West Virginia Mine Accident Could Spur New Regulations

By | April 9, 2010

The U.S. mining industry may face additional regulations following this week’s deadly explosion at a West Virginia coal mine.

Key lawmakers have vowed to look into the accident at Massey Energy’s Upper Big Branch Mine, which killed at least 25 people, and to take action if necessary.

The White House on Thursday said it has asked federal mine safety officials to provide their initial assessment of the disaster next week and to offer suggestions for steps the government should take to prevent these accidents in the future.

The House Education and Labor Committee plans to hold a hearing on the accident, although no date has been set. The committee’s chairman, Democrat George Miller, introduced legislation in 2007 that would have required companies to provide more protections for miners. The bill stalled after passing the House in early 2008, however.

“We know there are things in the law that needed to be improved even before this tragedy,” said Aaron Albright, a spokesman for the committee. “Unfortunately mine health safety laws are passed in the blood of dead miners.”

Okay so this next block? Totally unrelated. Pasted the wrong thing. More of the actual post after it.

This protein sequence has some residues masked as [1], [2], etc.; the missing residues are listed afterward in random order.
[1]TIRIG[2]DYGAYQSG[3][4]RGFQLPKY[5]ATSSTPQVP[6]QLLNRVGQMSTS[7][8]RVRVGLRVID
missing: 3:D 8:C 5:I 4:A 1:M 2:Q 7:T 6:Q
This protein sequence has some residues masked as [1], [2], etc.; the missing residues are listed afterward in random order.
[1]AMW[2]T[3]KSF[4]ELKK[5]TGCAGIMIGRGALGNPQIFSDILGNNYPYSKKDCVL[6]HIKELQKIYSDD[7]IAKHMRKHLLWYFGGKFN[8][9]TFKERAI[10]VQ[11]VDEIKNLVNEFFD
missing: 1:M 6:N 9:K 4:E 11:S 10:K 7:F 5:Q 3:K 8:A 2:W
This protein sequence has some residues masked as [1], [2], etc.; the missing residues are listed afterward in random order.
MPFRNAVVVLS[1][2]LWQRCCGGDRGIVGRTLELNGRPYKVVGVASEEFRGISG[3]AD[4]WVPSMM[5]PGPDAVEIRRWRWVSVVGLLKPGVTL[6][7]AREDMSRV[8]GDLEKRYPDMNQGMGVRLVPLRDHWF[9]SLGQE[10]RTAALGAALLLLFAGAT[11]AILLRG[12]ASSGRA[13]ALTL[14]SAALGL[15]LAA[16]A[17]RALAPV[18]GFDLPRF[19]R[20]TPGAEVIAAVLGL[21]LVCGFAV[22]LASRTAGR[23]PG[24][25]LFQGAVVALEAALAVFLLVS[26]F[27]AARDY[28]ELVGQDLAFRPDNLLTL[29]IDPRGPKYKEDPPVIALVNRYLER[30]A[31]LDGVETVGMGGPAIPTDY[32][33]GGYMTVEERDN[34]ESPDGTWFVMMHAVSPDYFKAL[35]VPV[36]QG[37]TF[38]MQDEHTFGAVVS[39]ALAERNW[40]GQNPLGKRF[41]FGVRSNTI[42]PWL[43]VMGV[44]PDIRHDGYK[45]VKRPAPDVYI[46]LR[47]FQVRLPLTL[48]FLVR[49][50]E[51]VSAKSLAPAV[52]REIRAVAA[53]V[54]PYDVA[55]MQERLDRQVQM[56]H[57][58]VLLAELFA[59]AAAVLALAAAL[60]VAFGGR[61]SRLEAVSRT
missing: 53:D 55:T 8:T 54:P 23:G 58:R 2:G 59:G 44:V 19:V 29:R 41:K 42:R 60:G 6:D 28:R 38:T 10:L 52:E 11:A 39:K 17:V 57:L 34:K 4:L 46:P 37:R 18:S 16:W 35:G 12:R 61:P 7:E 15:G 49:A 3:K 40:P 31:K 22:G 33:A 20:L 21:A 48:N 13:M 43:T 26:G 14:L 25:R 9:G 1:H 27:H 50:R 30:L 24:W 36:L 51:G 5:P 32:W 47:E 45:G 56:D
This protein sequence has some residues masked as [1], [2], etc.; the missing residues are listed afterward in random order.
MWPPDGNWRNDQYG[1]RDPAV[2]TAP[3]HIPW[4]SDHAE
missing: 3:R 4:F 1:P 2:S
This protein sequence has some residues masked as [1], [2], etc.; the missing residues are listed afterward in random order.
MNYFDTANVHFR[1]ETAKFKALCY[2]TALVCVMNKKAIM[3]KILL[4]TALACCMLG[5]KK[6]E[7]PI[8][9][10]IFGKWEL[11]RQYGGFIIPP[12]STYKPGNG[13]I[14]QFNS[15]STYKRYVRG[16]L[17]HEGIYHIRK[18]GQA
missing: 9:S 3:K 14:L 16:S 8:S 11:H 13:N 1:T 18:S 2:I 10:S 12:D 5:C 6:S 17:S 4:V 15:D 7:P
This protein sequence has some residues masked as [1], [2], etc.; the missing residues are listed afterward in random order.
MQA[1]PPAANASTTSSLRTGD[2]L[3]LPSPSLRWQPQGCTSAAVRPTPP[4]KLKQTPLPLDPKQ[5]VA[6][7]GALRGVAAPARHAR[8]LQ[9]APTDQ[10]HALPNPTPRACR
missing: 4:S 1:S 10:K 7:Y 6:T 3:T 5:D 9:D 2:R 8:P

Miller will wait until more information is gathered about the incident before deciding what actions to take, but more legislation is “one of the possibilities,” Albright said.

While the recent push for increased mining safety faltered, lawmakers are likely to be even more determined to address the issue in the aftermath of this accident.

“There’s no way for Congress to walk away from this,” said Kevin Book, an energy analyst at ClearView Energy Partners. “They’re going to have to hold hearings with an intent to legislate.”

Any mining safety bill will likely include provisions forcing companies to invest more in things such as infrastructure and ventilation systems, Book said. The mining industry can also expect tougher enforcement from the Mining Safety and Health Administration, according to Book.

Carol Raulston, a spokeswoman for the National Mining Association, said it is too soon to consider new regulations.

“We don’t know what contributed to this tragic situation, so it’s really speculative to say if that then points to additional or changed regulations,” Raulston said.

“We’re hoping to learn from the investigation and try to find a productive pathway from there,” she added.

Congress tightened mining safety regulations in 2006 following an explosion that killed 12 miners in the Sago mine, run by International Coal Group, in Buckhannon, West Virginia.

(Editing by Jim Marshall)

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